Odd or Even with a Brain Break Twist

Do your students need additional practice with odd and even?  My students are at the point where they can identify odd and even numbers with about 95% accuracy.  However, when I ask them to explain how they know a number is odd or even, they still have gaps.  Usually they tell me odd numbers are 1, 3, 5, 7, and 9 and even numbers are 2, 4, 6, 8, and 0.  After they do this, I write a number like 74 on the board.  I ask them if it's odd or even.  They tell me it's even.  Then I point out that it has a 7 and a 4 - one odd digit and one even number.  It is taking a lot of repetitive prompting, but they are finally starting to verbalize that it is the digit in the ones place that determines whether a number is odd or even...baby steps!
To give my kids a chance to practice odd and even in a fun and non-competitive way, I made a slight modification to my Ups & Downs activity.  This activity can be found in my Let's Take a Break: My Take on Brain Breaks pack.  Instead of focusing on red or black cards, my students focus on odd or even. 
To play this game, I put a sticky note under my document camera.  It has an arrow pointing up for even and down for odd.  This means the students stand when they see an even numbered card and sit down when they see an odd numbered card.  Next to the sticky note I flip the cards from the deck one at a time until we finish the deck (I use the Everyday Math deck of cards which has numbers from 0-20).  I keep telling my kids I am going to videotape them doing this activity because I can't help but giggle watching them.  There are times I flip 5 or 6 odd cards in a row.  Each and every time there are at least 4 kids who try to stand up in anticipation of an even numbered card and quickly sit back down.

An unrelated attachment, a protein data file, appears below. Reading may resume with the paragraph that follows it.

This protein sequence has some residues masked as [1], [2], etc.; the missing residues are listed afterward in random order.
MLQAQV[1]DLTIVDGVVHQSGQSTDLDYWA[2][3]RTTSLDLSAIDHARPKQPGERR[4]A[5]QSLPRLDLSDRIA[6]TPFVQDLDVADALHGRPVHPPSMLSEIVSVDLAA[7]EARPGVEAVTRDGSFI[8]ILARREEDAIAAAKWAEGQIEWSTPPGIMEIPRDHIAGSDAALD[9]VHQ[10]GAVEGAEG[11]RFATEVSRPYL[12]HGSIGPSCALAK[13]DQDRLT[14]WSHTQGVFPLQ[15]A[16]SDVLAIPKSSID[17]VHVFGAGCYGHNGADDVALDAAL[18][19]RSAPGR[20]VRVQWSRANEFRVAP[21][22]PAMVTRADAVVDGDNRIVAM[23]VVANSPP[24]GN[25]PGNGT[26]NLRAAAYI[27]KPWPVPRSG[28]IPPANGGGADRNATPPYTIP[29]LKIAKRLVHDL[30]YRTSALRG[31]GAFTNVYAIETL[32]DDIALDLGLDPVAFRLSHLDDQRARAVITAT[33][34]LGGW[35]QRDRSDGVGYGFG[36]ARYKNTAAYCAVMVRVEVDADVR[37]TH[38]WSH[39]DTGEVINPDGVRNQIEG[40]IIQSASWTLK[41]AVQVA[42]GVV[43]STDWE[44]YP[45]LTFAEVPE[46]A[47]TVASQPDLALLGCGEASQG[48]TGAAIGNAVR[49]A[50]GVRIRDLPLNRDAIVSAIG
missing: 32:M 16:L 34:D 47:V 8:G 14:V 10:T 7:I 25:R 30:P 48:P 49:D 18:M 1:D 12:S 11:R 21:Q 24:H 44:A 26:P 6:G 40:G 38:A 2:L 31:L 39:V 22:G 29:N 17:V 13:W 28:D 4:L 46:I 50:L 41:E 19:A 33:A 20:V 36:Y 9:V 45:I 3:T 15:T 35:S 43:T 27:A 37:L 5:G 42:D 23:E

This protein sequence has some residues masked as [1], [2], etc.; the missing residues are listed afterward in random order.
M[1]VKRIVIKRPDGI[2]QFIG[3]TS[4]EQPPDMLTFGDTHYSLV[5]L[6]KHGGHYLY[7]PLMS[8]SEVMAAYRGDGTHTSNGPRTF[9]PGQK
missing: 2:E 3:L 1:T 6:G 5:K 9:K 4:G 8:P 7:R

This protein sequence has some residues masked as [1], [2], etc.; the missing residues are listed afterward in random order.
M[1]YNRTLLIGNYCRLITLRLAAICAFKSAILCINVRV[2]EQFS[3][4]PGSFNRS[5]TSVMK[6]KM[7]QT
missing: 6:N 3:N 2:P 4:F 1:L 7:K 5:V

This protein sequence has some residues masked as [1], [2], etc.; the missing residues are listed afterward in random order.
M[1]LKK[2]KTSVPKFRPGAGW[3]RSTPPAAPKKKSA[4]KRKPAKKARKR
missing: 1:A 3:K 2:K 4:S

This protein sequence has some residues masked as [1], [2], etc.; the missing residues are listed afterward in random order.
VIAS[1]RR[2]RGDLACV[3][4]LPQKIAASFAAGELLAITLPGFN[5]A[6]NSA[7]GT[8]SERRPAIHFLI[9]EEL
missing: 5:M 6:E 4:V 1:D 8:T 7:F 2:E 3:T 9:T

I also put this pack together to give a Christmas twist to practicing odd and even...again!
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Here is a listing of all that is included.
Here are the directions and the anchor chart.
These are the header cards.  I attached mine to brown paper lunch sacks.  Even when attached, the lunch sacks can still be folded flat for easy storage in your file cabinet or in sheet protectors in your math binder.

These show the two variations of sorting cards.  On the left, students are given numbers less than 100 to sort.  On the right, students are shown picture cards (up to 20 objects on each card) to determine if every stocking has a partner.  This helps address Common Core Standard 2.OA.3 - Determine whether a group of objects (up to 20) has an odd or even number of members. 

What are you doing to make sure your students understand the difference between odd and even numbers?

1 comment:

Jessica said...

What a great brain break idea! I love the physical movement and you're doing something academic!

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